The fact is that as long as athletics are held in such high esteem in academic institutions, there will be pressure to keep pushing the athletes in the popular sports up the ladder "because it's in the school's best interests." And as more and more money floods into colleges from TV deals with ESPN and the wannabe sports networks; it will get much worse before it gets better.

/For the record, the QB disappeared once he went to college
//the WR started going to Arizona State, but had to withdraw for family reasons
/shame because he really was a good guy
 
2014-01-08 01:30:52 AM  

divgradcurl: this guy disagrees:
[images.politico.com image 605x328]


apparently that pic is shopped, so i apologize for posting it. however, he is pretty smart
 
2014-01-08 01:39:55 AM  
Athletes at all levels are overly indulged and it hurts most of them more that it helps due to a simple fact:

out of every 1,000 high school athletes in a given major sport ( Football,baseball, Hockey, Basketball) perhaps only 50 will go on to play in college and of those maybe only 10 will get full ride scholarships to a major college to play their chosen sport.

out of every 1,000 college athletes maybe 100 will go on to play professionally in some manner , and of those 1 perhaps will be a super star who makes enough money to not have to worry much about a fall back plan for when his playing days are done.  Not to mention the super stars get the lion's share of endorsement deals.

female athletes while likely are less indulged than their male counterparts have an even harder road to finical Independence through their talents and that usually only in tennis or golf.  Pretty much any other sport females play professional does not pay enough even for the top athletes to retire on just their playing salaries.
 
2014-01-08 08:38:35 AM  

mr_a: None of the "A"s in NCAA stands for Academics


Agrees.
www.thelostogle.com
 
2014-01-08 10:05:02 AM  

IAmRight: Reverend J: NCAA is just a farm league

Not for 99.9% of student-athletes. You're aware that the NCAA governs dozens of sports across several divisions, right?


I'm referring to specifically the ones that make the NCAA boatloads of cash under the guise of being "student athletes" while exploiting them for no pay and not allowing them to make any money off of their talents.
 
2014-01-08 11:34:40 AM  

yakmans_dad: Anyone who was a TA has met dumb athletes. And dumb non-athletes.

After one of my friends flunked one of our school's basketball stars, the team's academic advisor told the star he could find him a friendlier teacher for the next semester. The star chose my friend because he was the first teacher who had challenged the star to learn.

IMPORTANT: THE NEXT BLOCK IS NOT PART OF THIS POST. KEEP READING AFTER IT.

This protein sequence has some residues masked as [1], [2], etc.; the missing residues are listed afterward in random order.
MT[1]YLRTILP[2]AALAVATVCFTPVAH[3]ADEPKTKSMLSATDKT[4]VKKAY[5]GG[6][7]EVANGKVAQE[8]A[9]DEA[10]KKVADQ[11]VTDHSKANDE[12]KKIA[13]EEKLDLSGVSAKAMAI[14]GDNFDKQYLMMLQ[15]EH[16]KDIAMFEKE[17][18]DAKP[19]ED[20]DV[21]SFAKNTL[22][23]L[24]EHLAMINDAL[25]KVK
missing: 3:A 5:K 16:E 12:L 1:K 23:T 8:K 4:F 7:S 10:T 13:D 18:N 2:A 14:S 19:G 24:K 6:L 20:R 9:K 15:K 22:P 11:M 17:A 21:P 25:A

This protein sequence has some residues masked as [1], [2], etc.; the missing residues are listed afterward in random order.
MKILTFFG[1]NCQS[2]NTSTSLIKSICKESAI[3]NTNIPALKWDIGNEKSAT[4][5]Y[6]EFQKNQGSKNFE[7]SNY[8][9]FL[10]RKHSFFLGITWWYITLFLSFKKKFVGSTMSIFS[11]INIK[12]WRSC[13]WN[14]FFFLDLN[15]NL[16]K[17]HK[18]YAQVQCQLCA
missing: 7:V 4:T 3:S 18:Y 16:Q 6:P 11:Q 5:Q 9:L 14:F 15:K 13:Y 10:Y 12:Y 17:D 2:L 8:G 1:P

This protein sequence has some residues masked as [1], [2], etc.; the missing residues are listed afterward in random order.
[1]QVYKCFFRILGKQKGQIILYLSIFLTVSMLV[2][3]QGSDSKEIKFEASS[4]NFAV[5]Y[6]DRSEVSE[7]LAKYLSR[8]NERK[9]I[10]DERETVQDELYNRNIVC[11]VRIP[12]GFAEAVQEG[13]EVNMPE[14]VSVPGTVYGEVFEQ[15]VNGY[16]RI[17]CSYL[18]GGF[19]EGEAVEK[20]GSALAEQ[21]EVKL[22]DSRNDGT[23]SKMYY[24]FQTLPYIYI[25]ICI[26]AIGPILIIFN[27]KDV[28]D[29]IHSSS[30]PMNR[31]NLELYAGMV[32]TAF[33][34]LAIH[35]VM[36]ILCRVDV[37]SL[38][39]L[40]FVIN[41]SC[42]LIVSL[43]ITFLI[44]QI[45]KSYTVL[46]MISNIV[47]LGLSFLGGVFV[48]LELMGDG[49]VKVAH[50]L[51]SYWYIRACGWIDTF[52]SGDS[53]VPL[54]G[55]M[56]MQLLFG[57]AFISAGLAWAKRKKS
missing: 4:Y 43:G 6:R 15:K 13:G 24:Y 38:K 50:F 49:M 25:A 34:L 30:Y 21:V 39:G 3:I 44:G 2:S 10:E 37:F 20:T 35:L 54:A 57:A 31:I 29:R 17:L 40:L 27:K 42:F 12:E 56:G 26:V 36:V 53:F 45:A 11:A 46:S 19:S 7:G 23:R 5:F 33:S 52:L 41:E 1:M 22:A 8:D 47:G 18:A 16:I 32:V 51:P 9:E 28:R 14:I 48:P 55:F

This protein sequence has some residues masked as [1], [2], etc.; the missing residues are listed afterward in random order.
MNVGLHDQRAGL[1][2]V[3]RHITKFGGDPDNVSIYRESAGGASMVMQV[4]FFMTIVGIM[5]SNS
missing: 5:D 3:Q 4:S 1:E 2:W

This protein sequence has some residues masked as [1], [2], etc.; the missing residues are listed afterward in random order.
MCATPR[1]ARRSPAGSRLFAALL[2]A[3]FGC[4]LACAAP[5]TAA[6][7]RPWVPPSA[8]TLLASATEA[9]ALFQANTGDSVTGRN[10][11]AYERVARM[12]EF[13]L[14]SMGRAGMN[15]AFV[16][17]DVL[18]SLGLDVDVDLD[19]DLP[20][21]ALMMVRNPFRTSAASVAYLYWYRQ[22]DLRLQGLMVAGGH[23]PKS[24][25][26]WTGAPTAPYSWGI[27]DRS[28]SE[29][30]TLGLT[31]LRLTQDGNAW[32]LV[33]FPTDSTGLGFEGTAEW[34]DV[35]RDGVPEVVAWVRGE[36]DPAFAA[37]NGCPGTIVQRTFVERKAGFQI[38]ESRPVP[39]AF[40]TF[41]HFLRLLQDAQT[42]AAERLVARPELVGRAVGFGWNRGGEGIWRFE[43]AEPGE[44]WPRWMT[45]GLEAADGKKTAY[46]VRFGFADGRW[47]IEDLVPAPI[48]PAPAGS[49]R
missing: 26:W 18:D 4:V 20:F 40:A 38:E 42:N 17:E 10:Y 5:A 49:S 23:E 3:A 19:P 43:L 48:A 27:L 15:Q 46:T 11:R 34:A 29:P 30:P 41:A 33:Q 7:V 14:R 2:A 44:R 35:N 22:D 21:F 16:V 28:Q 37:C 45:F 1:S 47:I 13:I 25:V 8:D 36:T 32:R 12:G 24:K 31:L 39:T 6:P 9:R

Lots of athletes are given poisonous advantages, and some resent the Hell out of it.


My first semester of graduate school at KU, I had a robotics class with Sasha Kaun. He was a pretty sharp guy. I was pretty impressed.
 
2014-01-08 11:53:13 AM  

Starshines: This.  Academic institutions are selling their souls (and making themselves look retarded in the eyes of the non-athlete worshipping world) in order to provide cheap talent to the big leagues and rake in a lot of ill-gotten money (that I'm sure is going to finance women's water polo - yeah, that's the ticket!).

/Sorry, if you went to FSU, UNC or any other big-time NCAA school, I assume you're an athlete worshipping retard with shiat for brains.
//Don't like it? Do something to pull your alma mater out of this NCAA dung heap.


Yeah, UNC is definitely known for its lousy academics.  Barely in Top 50 of the global rankings.  If they don't knock it off, William & Mary or Brandeis might pass them or something.
 
2014-01-08 12:42:56 PM  

Reverend J: I'm referring to specifically the ones that make the NCAA boatloads of cash under the guise of being "student athletes" while exploiting them for no pay and not allowing them to make any money off of their talents.


The NCAA doesn't really make much off 'em. The member conferences and schools do.
 
2014-01-08 12:57:45 PM  
This annoys me:

FTFA:
Kadence Otto, who once taught at Florida State University, recalled one situation where an academic support tutor would call every week to check up on a starting player.